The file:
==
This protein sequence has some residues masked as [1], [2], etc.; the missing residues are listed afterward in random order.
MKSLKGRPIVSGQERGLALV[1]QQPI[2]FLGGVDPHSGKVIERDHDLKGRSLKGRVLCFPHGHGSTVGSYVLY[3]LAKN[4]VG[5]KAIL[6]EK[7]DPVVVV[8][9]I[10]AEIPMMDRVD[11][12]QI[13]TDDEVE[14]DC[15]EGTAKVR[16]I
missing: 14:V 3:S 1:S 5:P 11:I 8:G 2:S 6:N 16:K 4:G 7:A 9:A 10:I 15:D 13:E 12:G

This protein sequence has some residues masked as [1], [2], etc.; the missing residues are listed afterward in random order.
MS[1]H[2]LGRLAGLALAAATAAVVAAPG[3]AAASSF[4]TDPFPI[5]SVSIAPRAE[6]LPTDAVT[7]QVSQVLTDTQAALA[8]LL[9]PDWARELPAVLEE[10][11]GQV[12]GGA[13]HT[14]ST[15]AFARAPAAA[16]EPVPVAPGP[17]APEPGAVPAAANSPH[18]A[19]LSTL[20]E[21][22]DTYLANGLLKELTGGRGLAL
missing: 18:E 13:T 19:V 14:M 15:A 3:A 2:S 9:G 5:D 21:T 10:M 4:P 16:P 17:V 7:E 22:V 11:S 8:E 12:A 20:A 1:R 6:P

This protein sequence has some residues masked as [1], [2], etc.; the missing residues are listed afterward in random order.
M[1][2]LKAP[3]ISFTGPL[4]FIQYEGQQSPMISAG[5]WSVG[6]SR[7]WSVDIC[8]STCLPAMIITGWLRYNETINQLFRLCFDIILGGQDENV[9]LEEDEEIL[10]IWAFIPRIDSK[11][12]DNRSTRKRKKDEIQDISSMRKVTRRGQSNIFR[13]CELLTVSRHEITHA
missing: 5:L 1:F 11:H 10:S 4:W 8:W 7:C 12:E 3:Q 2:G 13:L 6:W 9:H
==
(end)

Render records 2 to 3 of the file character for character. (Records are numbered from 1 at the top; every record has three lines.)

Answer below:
This protein sequence has some residues masked as [1], [2], etc.; the missing residues are listed afterward in random order.
MS[1]H[2]LGRLAGLALAAATAAVVAAPG[3]AAASSF[4]TDPFPI[5]SVSIAPRAE[6]LPTDAVT[7]QVSQVLTDTQAALA[8]LL[9]PDWARELPAVLEE[10][11]GQV[12]GGA[13]HT[14]ST[15]AFARAPAAA[16]EPVPVAPGP[17]APEPGAVPAAANSPH[18]A[19]LSTL[20]E[21][22]DTYLANGLLKELTGGRGLAL
missing: 18:E 13:T 19:V 14:M 15:A 3:A 2:S 9:G 5:D 21:T 10:M 4:P 16:P 17:V 7:E 22:V 11:S 8:E 12:A 20:A 1:R 6:P

This protein sequence has some residues masked as [1], [2], etc.; the missing residues are listed afterward in random order.
M[1][2]LKAP[3]ISFTGPL[4]FIQYEGQQSPMISAG[5]WSVG[6]SR[7]WSVDIC[8]STCLPAMIITGWLRYNETINQLFRLCFDIILGGQDENV[9]LEEDEEIL[10]IWAFIPRIDSK[11][12]DNRSTRKRKKDEIQDISSMRKVTRRGQSNIFR[13]CELLTVSRHEITHA
missing: 5:L 1:F 11:H 10:S 4:W 8:W 7:C 12:E 3:Q 2:G 13:L 6:W 9:H